Next, this council statement rather sniffily informed me that Boundary House was “not a hostel, but an apartment building,” for all the world as though semantics took priority in a discussion about rotten temporary accommodation. We won’t linger on that one. WHO GIVES A SHIT was and is the only fitting response to that.

As far as Boundary House residents’ specific complaints were concerned – I felt that these were dismissed to more of an extent than I found acceptable. Regarding security in the building: the council seemed to imply that Boundary House was kept secure by the intercom system and that it was residents’ fault if strangers got in. “The main front door is shut at all times (unless left open by residents) and visitors can only access the lobby through the entry-phone system.” As we have already seen, this was only a great idea in theory, because intercom was a challenge to work in real life. Like I say, I’ve heard that it has been fixed recently, which is good news, but it sure as hell wasn’t a starter on the day I turned up. Me and a delivery guy who arrived at the same time poked around at it for a while.

Moving on, though – the council’s statement said that neither the council, nor Theori, was aware of problems with no supply of hot water. “Theori staff will visit the next day whenever a problem is reported,” the council claimed.” This rather skirted the fact that residents were complaining then that neither the council nor Theori took responsibility for problems. So that left us with a situation. The council claimed that the system for reporting problems at Boundary House worked. The residents said that it did not. The burden of proof fell on residents, as it inevitably does. This stuff always pisses me off. No allowance is made by councils for the possibility that reporting systems might not be as efficient as all that. No allowance is made, either, for the fact that residents in temporary housing generally can feel nervous about complaining too often. They might raise an issue and then decide to leave it. People are very aware that a council holds their housing future in its hands.

Still, as I say, the “we will investigate this further if full details are provided,” seemed reason to put Boundary House residents directly in touch with the author, or collator, of that statement. The press office was prepared to take those “full details” from me to pass to housing and to investigate further. Why not have residents pass on those “full details” to the press office themselves?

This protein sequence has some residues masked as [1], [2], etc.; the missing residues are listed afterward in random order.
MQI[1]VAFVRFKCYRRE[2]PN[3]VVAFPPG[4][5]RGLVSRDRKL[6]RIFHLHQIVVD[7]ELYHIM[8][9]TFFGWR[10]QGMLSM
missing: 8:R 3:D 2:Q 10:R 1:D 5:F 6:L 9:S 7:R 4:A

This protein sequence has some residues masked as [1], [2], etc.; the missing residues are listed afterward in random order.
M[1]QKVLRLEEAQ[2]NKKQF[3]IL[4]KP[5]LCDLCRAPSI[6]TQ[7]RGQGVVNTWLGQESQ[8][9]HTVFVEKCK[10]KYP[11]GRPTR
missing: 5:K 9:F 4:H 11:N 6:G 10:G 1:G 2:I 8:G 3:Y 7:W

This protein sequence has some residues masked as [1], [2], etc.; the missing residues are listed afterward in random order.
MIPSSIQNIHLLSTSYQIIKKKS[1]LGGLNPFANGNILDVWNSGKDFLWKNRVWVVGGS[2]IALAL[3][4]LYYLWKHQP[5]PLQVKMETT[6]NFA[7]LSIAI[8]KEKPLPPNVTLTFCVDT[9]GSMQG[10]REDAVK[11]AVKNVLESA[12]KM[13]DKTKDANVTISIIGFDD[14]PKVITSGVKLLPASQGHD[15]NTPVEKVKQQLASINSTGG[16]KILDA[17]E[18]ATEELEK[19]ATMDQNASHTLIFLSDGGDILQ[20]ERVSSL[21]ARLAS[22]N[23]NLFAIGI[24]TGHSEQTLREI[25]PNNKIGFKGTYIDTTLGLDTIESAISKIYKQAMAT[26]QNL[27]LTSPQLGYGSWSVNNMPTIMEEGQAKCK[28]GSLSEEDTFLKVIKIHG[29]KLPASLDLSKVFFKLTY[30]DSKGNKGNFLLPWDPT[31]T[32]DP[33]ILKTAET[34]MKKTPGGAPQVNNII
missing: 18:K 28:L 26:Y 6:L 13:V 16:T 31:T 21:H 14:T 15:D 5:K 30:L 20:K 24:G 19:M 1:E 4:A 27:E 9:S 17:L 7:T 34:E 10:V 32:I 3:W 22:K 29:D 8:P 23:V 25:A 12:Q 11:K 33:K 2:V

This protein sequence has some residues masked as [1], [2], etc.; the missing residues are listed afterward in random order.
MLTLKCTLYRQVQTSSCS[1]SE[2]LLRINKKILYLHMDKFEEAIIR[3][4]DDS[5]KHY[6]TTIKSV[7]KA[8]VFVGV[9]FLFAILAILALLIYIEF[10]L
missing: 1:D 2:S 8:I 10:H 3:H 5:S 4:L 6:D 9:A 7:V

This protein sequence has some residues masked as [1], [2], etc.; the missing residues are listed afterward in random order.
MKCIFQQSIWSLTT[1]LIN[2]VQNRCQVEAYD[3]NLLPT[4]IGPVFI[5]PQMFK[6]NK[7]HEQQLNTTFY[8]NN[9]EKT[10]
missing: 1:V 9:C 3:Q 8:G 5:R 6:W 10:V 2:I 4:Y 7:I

We know how that one ended.

There you have it, people – another day at the office in austerity with fraught service users, a council with a lot to say, but no real answers and a megashambles with no obvious end. I can’t tell you how often I have these sorts of experiences. I simply offer this one today as a random example. I might as well. This is how it’s going on the ground at the moment. Nobody wants to talk to anyone and everyone’s shouting, and really, it’s all shit. I don’t think that asking a press office to speak to homeless people about claims made about their living arrangements by a council in a press statement is unreasonable. Quite the reverse. I think it’s about recognising that people involved in the housing crisis are actual people and talking directly with them. But hell – what would I know. I understand that since that day, Waltham Forest officers have been to see Boundary House residents and that some problems have been fixed. Residents still wait to hear about re-housing, though, so I guess they’ll have to keep shouting.

What a fight people must put up just to be heard. That’s the key point, really.

PS: I wonder if there would have been a hanging-up if I’d had someone “important” standing by to talk – a Russell Brand, say, or maybe another Name from the telly. I don’t know. Maybe everyone does hang up on Russell Brand. Still – perhaps I should give that approach a whirl.

3 thoughts on “The one where the council officer hangs up the phone on a homeless woman…

  1. You notice more of this attitude now from officials in areas such as housing, unemployment and disability.
    That the needy are somehow less deserving of compassion, or even much in the way of politeness. As if a new language is developing, a different approach in this age of austerity. The verbal equivalent of ‘less eligibility’.

  2. It’s true. And if anyone on the receiving end ever raises their voice or gets angry or whatever, they’re dismissed as aggressive. Homelessness does tend to make people angry, I find. They’re not allowed to be, though. We’re all supposed to be into polite protest and all that.